Foreign investment guarantees political stability in Central Asia

27 September 2017 10:00 (UTC+04:00)

By Kamila Aliyeva

Tajikistan, Central Asia's poorest country, has suffered from electricity shortages for years. But, the Rogun hydropower project, set to be the world's tallest dam, is expected to put an end to that.

Tajikistan’s ambitious energy project, aimed at producing enough power to satisfy the country's energy needs with electricity to spare for export to Afghanistan and Pakistan has previously caused many doubts due to the issues of funding and opposition of the neighbors.

But the situation around the Rogun HPP has changed dramatically, and it is not correct to raise the issue of whether HPP will be constructed, believes Sharbatullo Sodikov, a senior researcher of Moscow State Foreign Relations Institute’s (MGIMO) Analytical Center.

“Construction is nearing the completion. A dam along which logistics is being actively implemented has been constructed,” he wrote in an email to Azernews.

Sodikov stressed that the financial investments, which were previously named as one of the main obstacle, are coming from several sources.

“The bulk of investment in the construction of hydroelectric power plants comes from the U.S., although the Italian contractor Salini Impregilo holds the lion's share in the construction process and infrastructure,” he said.

This speaks not only of a stable investment climate in Tajikistan itself, but also of guarantees of social and political stability throughout Central Asia, according to the expert.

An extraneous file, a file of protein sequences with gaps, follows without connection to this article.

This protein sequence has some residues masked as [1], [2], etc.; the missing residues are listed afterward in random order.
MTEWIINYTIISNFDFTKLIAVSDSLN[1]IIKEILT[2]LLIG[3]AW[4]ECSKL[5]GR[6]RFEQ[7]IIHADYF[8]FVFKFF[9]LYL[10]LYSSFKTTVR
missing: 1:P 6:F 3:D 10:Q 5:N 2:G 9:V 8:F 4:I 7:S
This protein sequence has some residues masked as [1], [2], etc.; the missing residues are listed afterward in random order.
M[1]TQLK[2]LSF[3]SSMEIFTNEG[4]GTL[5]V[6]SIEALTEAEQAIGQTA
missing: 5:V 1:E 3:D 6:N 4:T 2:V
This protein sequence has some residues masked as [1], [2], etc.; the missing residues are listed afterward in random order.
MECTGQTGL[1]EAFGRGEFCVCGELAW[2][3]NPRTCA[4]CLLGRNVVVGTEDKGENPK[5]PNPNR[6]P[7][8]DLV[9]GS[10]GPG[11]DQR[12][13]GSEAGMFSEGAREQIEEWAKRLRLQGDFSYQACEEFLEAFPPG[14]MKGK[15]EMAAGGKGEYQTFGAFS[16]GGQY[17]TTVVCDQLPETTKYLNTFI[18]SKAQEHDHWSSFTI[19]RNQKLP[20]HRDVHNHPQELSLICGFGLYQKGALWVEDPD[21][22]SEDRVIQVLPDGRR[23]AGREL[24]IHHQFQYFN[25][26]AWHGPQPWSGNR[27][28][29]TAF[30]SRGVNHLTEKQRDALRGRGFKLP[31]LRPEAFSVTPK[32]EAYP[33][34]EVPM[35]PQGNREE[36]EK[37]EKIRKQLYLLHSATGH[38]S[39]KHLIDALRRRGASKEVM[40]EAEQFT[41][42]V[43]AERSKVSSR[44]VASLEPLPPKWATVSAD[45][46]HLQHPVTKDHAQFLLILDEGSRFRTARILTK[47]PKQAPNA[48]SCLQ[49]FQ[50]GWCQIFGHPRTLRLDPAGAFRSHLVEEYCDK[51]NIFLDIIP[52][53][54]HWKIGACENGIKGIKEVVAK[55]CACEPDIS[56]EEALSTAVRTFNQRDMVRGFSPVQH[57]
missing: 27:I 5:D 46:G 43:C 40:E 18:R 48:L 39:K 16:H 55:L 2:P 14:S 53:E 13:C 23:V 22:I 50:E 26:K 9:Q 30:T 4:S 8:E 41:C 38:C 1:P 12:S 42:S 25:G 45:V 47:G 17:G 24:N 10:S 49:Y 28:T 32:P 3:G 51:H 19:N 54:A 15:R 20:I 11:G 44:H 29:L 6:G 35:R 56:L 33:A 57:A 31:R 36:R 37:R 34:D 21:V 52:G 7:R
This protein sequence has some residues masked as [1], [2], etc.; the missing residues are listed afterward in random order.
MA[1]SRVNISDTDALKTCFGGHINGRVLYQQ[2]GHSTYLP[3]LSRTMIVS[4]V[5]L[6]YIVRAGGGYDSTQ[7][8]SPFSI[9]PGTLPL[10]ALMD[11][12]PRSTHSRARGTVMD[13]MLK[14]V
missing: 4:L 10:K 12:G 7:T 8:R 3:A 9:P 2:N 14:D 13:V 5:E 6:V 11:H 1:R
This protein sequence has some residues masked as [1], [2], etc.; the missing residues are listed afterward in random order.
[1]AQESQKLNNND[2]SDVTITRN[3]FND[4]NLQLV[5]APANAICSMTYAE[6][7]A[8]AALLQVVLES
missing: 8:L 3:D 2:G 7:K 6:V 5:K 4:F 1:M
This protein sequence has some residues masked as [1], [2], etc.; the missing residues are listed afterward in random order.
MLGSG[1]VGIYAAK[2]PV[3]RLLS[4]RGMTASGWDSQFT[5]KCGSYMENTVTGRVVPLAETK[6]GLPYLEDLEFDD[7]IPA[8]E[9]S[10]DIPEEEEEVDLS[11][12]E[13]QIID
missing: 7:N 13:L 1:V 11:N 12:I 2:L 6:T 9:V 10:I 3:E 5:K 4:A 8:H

Sodikov mentioned that Uzbekistan also changed its position towards this project.

The Rogun HPP will dam the Vakhsh river, which is a major tributary to the Amu Darya river, one of the region's two major water courses. The neighboring countries cautioned water could be diverted from their cotton and wheat fields Uzbekistan claimed that water flows would be seriously decreased in case the dam is built. But a World Bank assessment gave the go-ahead to the major project.

 “Antagonism in Tajik-Uzbek relations has tempered its ardor and post-Karimov Uzbekistan does not hinder the construction of the Rogun HPP, but in the medium term it even intends to purchase energy products from Tajikistan,” Sodikov said.

There was a bifurcation in the region and superpowers have found a compromise in matters of principle, he believes.

“I'm not a supporter of conspiracy theory. However, if we take into account the theory of ‘the grand chessboard’ of Zbigniew Brzezinski, we can confidently state the imminent successful outcome of the construction of the Rogun HPP without any political dumping and investment deficit,” the expert added.

By implementing the project, Tajikistan will be able to generate about 13 billion kilowatt-hours of electricity annually. This will not only help the country to meet its domestic needs but will also make Tajikistan a major exporter of electricity.

Approximately $4 billion is needed to complete the country's main energy project - Rogun HPP. About 2 billion somoni have been allocated from the state budget for the completion of the hydroelectric power station this year.

The Tajik authorities decided to issue securities worth $1 billion for the completion of the Rogun HPP. At the first stage, bonds worth $500 million were put up for sale on world markets.

The Rogun HPP construction project was developed during the Soviet era.  The dam should form a large Rogun reservoir with a total volume of 13.3 cubic meters. The project is criticized because of the location in the zone of high seismicity, landslide and mudflow processes, and the presence of a tectonic fault filled with rock salt under the base of the dam.


Kamila Aliyeva is AzerNews’ staff journalist, follow her on Twitter: @Kami_Aliyeva

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